Traders in Western financial markets are confident of 3 key facts about the economic outlook:
• The US is already recovering, with auto and housing markets returning to pre-2008 levels
• The Eurozone crisis is almost resolved and recovery is expected by H2
• China’s new leadership will ensure its growth surprises on the upside
Thus, as this month’s Boom/Gloom Index shows, the S&P 500 has reached a new record level.
The problem is that we have been here before – in fact, twice before. The first was in March 2000, when the S&P hit a then record closing high of 1527: the second record was in September 2007 when it closed at 1565. On both occasions, investors’ confidence proved completely wrong as markets and the global economy then tumbled instead.
This might be 3rd time lucky, of course. But as the Wall Street Journal (WSJ) notes, companies are extremely cautious on the outlook. 86 have already issued negative guidance on earnings. This is also following an earlier pattern. In Q3 2007, the ratio of negative to positive guidance hit a record 2.38 ahead of the downturn. As Q1 2013 ended, the ratio set a new record of 3.58.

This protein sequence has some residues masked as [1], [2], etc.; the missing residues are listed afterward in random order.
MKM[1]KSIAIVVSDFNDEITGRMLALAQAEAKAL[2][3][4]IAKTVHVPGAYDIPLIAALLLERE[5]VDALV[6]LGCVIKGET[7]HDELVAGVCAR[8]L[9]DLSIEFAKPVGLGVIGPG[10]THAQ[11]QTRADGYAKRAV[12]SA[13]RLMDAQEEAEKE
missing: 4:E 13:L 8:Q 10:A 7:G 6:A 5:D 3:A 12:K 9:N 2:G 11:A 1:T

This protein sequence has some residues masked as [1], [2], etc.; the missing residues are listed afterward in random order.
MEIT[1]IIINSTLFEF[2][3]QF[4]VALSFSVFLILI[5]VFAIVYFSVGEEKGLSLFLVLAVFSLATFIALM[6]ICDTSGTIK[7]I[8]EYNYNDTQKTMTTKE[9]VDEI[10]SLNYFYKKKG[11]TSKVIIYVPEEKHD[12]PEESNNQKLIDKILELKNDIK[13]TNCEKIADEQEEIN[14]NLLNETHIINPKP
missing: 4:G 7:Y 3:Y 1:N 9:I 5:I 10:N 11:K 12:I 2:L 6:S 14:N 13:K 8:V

This caution is supported by new Bureau of Labor Statistics data, which shows US median household income has fallen 5.6% since June 2009 to $51,404. Instead, the benefit of the central banks’ liquidity programmes such as QE2/QE3 has gone to the top 10% of the population. The other 90% have seen their incomes fall. Yesterday’s unemployment data was also weak.
Meanwhile in Europe, the jobless rate hit a record high of 12% in February for the Eurozone, and was 10.9% for the European Union. 26 million were without work, and labour markets have now declined for 22 months. Equally China’s new leadership seems more concerned with bursting the property bubble than stimulating growth. New rules banning multiple home ownership for single people have just been announced in Beijing and Shanghai.
The traders comfort themselves they are climbing ‘a wall of worry’. But as the WSJ warns “Watch out. There may be a nasty drop on the other side of this wall“. Central banks have financed this rally, on the basis that rising stock markets will boost consumer confidence and lead to economic recovery. But they tried the same policy prior to both 2000 and 2007, and the results were awful.